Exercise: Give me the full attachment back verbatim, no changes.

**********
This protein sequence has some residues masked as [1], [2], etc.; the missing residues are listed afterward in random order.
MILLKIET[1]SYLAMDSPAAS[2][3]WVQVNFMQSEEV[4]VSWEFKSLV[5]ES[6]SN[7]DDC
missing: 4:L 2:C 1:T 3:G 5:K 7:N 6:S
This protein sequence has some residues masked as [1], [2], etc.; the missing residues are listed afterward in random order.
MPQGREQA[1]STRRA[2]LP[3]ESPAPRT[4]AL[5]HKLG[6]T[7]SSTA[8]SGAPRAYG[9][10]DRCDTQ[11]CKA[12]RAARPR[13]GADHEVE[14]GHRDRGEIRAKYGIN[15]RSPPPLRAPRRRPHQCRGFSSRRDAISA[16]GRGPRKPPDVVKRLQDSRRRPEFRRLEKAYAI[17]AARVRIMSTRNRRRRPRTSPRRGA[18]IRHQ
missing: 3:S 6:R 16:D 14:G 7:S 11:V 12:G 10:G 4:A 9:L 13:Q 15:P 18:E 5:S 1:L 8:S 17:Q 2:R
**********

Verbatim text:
This protein sequence has some residues masked as [1], [2], etc.; the missing residues are listed afterward in random order.
MILLKIET[1]SYLAMDSPAAS[2][3]WVQVNFMQSEEV[4]VSWEFKSLV[5]ES[6]SN[7]DDC
missing: 4:L 2:C 1:T 3:G 5:K 7:N 6:S
This protein sequence has some residues masked as [1], [2], etc.; the missing residues are listed afterward in random order.
MPQGREQA[1]STRRA[2]LP[3]ESPAPRT[4]AL[5]HKLG[6]T[7]SSTA[8]SGAPRAYG[9][10]DRCDTQ[11]CKA[12]RAARPR[13]GADHEVE[14]GHRDRGEIRAKYGIN[15]RSPPPLRAPRRRPHQCRGFSSRRDAISA[16]GRGPRKPPDVVKRLQDSRRRPEFRRLEKAYAI[17]AARVRIMSTRNRRRRPRTSPRRGA[18]IRHQ
missing: 3:S 6:R 16:D 14:G 7:S 11:V 12:G 10:G 4:A 9:L 13:Q 15:P 18:E 5:S 1:L 8:S 17:Q 2:R